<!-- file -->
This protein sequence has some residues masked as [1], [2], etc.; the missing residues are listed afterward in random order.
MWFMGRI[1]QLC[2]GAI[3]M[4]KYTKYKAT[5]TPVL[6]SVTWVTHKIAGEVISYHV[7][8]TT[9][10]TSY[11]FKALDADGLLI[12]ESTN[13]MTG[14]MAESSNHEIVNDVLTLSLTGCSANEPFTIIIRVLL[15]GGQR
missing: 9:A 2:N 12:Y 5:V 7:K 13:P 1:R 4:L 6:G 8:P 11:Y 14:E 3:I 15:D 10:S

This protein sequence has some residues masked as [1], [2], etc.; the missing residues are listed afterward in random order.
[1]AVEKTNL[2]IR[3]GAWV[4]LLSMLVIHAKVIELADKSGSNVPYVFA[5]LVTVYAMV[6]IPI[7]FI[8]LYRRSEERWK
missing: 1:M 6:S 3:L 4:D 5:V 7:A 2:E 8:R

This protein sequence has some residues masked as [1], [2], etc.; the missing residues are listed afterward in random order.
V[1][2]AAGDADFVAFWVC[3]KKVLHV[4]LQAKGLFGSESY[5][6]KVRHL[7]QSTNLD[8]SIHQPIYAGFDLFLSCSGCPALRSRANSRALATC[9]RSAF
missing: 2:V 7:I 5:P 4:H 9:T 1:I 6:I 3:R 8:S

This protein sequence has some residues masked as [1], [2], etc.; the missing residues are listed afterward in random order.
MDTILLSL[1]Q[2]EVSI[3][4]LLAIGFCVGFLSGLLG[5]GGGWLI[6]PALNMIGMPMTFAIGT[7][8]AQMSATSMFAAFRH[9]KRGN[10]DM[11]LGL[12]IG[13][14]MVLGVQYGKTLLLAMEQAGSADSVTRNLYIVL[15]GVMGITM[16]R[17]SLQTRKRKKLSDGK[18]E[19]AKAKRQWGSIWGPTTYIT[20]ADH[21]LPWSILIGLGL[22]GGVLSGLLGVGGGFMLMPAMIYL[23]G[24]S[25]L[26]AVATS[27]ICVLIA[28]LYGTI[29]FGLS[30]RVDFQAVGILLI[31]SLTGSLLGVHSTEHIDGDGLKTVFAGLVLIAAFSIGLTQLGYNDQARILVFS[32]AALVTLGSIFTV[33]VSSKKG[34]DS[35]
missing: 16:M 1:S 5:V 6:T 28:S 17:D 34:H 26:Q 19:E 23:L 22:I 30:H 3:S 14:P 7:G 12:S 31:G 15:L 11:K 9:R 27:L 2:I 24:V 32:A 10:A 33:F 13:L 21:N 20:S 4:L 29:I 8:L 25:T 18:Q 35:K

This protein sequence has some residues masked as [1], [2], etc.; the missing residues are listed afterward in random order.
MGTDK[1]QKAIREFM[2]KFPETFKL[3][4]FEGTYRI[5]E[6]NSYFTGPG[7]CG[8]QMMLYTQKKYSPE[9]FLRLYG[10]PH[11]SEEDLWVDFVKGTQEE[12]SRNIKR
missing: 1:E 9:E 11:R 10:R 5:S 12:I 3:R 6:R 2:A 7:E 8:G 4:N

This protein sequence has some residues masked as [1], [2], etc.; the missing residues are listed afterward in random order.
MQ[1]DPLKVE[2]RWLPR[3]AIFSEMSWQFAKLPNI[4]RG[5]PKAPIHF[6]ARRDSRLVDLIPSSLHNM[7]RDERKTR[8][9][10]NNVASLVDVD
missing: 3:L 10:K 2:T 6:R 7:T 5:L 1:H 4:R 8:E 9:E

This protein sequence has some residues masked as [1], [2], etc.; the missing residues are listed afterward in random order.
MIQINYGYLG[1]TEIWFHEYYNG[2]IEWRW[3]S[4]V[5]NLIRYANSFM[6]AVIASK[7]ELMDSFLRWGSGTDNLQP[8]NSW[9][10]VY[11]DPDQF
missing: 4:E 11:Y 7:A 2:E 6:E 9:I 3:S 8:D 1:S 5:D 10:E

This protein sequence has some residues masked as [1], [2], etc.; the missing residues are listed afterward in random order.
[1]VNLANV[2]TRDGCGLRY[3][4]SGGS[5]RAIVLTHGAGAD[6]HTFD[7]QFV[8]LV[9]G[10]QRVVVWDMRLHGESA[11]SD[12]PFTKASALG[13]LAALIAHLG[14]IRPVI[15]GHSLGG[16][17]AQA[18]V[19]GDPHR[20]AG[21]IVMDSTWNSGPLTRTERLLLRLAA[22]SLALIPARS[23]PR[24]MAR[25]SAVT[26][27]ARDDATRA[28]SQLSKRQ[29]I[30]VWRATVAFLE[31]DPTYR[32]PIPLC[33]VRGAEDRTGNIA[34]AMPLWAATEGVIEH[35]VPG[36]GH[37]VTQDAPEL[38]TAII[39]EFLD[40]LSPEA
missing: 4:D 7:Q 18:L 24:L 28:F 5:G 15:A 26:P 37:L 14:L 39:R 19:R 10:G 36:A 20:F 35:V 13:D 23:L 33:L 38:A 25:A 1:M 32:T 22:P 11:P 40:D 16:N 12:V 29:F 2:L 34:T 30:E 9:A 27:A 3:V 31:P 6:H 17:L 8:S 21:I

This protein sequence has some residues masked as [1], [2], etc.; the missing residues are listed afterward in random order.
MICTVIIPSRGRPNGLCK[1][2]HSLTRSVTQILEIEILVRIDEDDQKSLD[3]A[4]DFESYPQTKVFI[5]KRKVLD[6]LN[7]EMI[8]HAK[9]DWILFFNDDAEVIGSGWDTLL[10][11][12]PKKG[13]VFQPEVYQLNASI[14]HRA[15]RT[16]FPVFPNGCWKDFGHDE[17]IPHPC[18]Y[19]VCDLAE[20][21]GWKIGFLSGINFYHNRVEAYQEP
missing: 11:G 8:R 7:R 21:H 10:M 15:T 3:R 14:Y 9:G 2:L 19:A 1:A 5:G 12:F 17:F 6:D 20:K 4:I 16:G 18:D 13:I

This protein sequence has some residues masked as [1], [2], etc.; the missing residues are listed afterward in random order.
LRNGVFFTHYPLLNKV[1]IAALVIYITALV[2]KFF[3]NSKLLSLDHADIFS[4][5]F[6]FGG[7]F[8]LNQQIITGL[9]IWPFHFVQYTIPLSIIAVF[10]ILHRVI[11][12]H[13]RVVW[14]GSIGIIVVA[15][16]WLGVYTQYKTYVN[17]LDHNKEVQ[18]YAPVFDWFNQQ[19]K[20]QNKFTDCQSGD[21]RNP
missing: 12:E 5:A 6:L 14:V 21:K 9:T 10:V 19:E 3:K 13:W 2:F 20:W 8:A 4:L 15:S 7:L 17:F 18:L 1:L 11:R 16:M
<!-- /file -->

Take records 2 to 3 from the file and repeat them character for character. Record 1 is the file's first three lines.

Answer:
This protein sequence has some residues masked as [1], [2], etc.; the missing residues are listed afterward in random order.
[1]AVEKTNL[2]IR[3]GAWV[4]LLSMLVIHAKVIELADKSGSNVPYVFA[5]LVTVYAMV[6]IPI[7]FI[8]LYRRSEERWK
missing: 1:M 6:S 3:L 4:D 5:V 7:A 2:E 8:R

This protein sequence has some residues masked as [1], [2], etc.; the missing residues are listed afterward in random order.
V[1][2]AAGDADFVAFWVC[3]KKVLHV[4]LQAKGLFGSESY[5][6]KVRHL[7]QSTNLD[8]SIHQPIYAGFDLFLSCSGCPALRSRANSRALATC[9]RSAF
missing: 2:V 7:I 5:P 4:H 9:T 1:I 6:I 3:R 8:S